Vambran doesn't get much better, he's plodding, he even says something like- "If I hadn't defeated X then...", when the truth is in the fight against X he had surrendered his weapons and was 90% beaten until Aunt X and the Sgts turned up to save his backside once more. He's just a lot meh, and not even interesting with it, his new found morality seems to be all about him- the accident with the crossbow re-played.

When we meet the poor folk they are earnest, worthy and without deceit, that's nice.

Most of the posh folk and the higher ups are morally ambivalent- save that they should have/get the best of everything and screw the others.

It's a bit black and white.

That said the end is moderately interesting- Denrick Pharaboldis is written as a late teenage wannabe mustachioed tie-the-damsel-to-the-railway-track kinda guy, from the first moment we meet him. He may as well be carrying a sign that says 'villain', or better still- 'scoundrel'. But Evester, that reveal I liked, and the truth about our inciting incident. That's just (only just) enough to propel me into the next book in this series.

Oh, and I really enjoyed the Enthrall spell, that reminded me of good times gaming back in the day.

It's good to be back.

Just for info I will be reading all the books in a series (three in this one) and then will take a similar number of books off (so, three). Then onto the next series.

Stay safe and well you lovely people.

Cheers Paul
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The EN World kitten
Oh, and I really enjoyed the Enthrall spell, that reminded me of good times gaming back in the day.
I never read this one, but I did once have a low-level cleric (terrible ability scores, since I insisted on rolling them instead of point-buying them) cast enthrall on a small gnoll village where some hostages were being held. We all cheered when the gnolls failed their saving throw, allowing the rest of the party to free the prisoners. Good times.
It's good to be back.

Just for info I will be reading all the books in a series (three in this one) and then will take a similar number of books off (so, three). Then onto the next series.
Looking forward to it. It's nice to see this project moving forward again! :)


#177 The Ruby Guardian by Thomas M Reid (Scions of Arrabar 2)
Read 21/1/23 to 22/1/23


That hit the spot.

I was feeling a bit guilty about beating up the last one, and I remember that Thomas M Reid did a good job in the last drow series, so the first one of this series must have been an aberration. Therefore I picked this one up when I'd done my jobs yesterday and decided to give it an hour, which turned into two. Two hours as it turned out was nearly enough to get me to the end.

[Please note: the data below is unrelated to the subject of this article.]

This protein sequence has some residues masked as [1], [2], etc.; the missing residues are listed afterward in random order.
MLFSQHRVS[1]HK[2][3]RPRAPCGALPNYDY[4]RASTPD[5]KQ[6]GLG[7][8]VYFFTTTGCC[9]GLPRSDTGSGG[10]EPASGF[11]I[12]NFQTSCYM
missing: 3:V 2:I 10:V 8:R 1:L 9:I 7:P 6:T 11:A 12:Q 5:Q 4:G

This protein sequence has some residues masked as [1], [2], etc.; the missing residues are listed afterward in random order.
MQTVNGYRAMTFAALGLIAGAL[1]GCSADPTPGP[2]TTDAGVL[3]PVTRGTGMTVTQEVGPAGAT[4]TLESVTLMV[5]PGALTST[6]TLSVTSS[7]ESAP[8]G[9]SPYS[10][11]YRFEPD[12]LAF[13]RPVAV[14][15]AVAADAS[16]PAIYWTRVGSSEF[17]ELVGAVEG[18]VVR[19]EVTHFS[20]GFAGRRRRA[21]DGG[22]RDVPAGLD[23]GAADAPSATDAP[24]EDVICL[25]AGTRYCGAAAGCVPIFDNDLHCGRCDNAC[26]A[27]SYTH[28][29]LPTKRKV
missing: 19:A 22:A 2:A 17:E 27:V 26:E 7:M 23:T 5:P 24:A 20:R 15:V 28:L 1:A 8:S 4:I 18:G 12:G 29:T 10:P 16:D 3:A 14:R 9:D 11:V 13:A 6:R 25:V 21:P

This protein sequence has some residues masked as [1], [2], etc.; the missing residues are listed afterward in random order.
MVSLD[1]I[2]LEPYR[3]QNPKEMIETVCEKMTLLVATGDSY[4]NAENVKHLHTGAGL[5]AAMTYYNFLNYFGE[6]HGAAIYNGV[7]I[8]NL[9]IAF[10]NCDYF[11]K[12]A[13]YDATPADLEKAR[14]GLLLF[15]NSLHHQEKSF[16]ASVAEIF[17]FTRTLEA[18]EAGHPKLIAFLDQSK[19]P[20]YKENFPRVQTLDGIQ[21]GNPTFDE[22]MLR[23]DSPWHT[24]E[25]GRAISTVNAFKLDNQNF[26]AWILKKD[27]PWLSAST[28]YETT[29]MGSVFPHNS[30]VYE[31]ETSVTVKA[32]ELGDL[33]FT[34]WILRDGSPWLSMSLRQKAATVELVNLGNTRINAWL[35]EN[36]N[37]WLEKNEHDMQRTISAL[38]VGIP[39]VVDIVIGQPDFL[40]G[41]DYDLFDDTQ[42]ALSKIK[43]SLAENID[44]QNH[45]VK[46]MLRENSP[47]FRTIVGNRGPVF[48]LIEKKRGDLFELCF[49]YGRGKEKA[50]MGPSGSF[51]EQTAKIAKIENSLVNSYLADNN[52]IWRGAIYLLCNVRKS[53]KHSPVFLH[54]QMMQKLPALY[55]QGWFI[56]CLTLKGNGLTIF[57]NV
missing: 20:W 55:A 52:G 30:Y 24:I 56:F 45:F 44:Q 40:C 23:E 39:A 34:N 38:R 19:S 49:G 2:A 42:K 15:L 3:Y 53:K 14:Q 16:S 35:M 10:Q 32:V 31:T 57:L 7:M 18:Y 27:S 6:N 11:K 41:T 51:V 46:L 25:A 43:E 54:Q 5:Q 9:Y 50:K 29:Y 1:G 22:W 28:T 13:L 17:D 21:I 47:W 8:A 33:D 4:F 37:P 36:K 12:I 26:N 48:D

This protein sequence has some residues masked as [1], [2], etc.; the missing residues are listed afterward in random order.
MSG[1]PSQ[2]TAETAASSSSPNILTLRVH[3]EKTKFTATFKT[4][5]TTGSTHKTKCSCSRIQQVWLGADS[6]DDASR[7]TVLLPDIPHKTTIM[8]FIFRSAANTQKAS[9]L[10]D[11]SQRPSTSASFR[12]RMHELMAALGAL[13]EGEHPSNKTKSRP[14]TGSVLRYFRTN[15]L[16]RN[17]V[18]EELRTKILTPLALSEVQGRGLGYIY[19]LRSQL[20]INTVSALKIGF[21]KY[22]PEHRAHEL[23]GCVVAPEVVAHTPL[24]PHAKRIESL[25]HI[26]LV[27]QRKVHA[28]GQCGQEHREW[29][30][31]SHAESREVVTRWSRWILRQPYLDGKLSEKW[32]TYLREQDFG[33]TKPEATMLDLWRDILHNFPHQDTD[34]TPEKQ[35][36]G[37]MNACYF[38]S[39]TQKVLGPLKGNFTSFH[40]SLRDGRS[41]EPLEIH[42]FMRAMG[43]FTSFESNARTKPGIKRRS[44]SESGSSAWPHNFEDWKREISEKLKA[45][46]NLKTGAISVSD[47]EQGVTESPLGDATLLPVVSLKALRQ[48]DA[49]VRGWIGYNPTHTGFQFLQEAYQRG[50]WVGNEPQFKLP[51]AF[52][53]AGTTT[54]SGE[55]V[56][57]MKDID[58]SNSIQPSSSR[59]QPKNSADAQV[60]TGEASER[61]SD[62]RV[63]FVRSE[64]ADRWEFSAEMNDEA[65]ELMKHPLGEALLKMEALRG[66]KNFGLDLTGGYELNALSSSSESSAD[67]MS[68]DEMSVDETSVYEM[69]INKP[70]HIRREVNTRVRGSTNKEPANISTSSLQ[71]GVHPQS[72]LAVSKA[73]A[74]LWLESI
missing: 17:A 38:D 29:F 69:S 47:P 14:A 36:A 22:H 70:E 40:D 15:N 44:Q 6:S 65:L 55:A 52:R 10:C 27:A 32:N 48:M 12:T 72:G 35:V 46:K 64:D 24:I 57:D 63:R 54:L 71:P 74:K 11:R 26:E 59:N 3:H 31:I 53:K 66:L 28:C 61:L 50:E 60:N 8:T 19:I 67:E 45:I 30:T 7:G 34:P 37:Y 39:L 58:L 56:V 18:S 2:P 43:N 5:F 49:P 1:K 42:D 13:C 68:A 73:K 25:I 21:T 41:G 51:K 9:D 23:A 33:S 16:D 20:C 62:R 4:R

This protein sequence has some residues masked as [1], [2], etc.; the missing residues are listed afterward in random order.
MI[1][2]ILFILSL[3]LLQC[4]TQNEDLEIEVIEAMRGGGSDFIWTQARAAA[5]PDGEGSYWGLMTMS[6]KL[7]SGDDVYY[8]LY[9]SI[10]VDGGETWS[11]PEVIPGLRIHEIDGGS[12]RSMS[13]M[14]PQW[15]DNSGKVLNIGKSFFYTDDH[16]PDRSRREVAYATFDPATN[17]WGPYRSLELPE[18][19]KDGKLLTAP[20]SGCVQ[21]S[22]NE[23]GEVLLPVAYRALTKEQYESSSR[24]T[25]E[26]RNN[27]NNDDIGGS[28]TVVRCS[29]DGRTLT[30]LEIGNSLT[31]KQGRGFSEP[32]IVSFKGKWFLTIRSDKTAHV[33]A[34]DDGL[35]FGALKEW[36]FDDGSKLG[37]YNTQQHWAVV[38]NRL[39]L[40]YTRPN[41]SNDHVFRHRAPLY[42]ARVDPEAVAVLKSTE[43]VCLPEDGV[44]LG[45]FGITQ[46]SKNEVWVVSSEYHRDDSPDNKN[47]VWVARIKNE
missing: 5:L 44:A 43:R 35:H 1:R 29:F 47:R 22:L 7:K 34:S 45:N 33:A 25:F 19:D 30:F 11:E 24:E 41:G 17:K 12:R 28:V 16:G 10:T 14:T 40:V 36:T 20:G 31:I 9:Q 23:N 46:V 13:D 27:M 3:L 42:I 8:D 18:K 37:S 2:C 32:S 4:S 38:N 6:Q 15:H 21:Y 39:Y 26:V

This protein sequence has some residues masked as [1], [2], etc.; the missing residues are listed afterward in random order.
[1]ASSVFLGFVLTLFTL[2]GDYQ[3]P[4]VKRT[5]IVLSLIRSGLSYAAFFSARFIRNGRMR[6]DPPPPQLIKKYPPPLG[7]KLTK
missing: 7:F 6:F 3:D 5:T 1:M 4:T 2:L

It's a cracker, and I don't mean to say it's in the top ten of anything here, but... it does exactly what it says on the tin. Every chapter ending is a cliff-hanger, and unlike the first one I now give a stuff about Vambran, Em, Xaphira & Uncle Kovrim; and Hetta- well, she's a matron mother alright but coming at things from the other side (the side of wisdom and good).

There's a lot to like here and the threat is apparent from the get-go, I seem to remember the first kick-ass moment started with two brigand/pirate ships chasing Vambran and his crew, then another three pirate ships, and then another four (that makes nine) pirate ships. The threat-inflation-o-mometer has been thrown overboard.

Nine pirate ships!

Not enough I say.

Good man, because here's the Kraken.

The Kraken actually arrives just after the multiple Lightning Bolts and Fireballs hit.

The last novel of this series I described as drifting from place to place, pretty early here the action drifts off a cliff. It's clutch- as the yoof probably stopped saying a few years back.

And this one has lots of other stuff to recommend it including a proper set of scenery chewing villains, the bad guys have upped the ante and are terrible to behold.

Roundface and the fat money-grabbing priest are acting suitably diabolical.

Y'see, that's all it takes- a character or two to root for, some good action, a pantomime villain- or three, expendable bad guys aplenty, a wise woman... actually it's a longer list than I first thought (see old Joe Campbell), but it's all here.

I was also very impressed with the romantic interlude (for Vambran) the chief lady druid wants wood! Vambran would be a fool to deny her, and he's nobodies fool in this one.

And the Zombie disease, obvious- a bit trad, but... a nice reveal and a lovely ending with the last paragraph of the book.

"The zombie shuffled closer, reaching for him, plainly visible in the light of the fire behind Vambran. Its eyes were lifeless, its skin pale and tinged, and it came closer, a low growl issuing from its throat.
It was Uncle Kovrim."

So, that also needs resolving.

And so, it's all action, you care more for the good guys- because the threat is heavy and they're the best they can be, the villains are hench (I'm so down with the kids) and it keeps on bubbling. It's a winner, you should probably read this one.

Stay safe and well you lovely people.

Cheers Paul


#178 The Emerald Scepter by Thomas M Reid (Scions of Arrabar 3)
Read 23/1/23 to 27/1/23


Well, more of the same please... and it gets there, to the twin finales as Vam and Em battle their various insidious demons, or else the pantomime villains that stand in their stead.

But, as Chinua Achebe was fond of saying- things fall apart.

The empire of evil is crumbling, it's the nature of evil (certainly as portrayed in fantasy fiction) to be imploding as much as it is exploding. The various significant villains have all got their itches that need scratching, and so... they are as liable to F each over as they are the heroes giving chase. And that comes to pass... big style.

Villains, tsk!

Arch or otherwise they never seem to stick to the big plan, there's always someone willing to throw a spanner in the works- in this case the plague in Reth suddenly gets real, there's no cure, and now all the villainous main players are as screwed as the rest of us. It just takes one bad apple to spoil the fun of all the other (playing nicely) bad apples.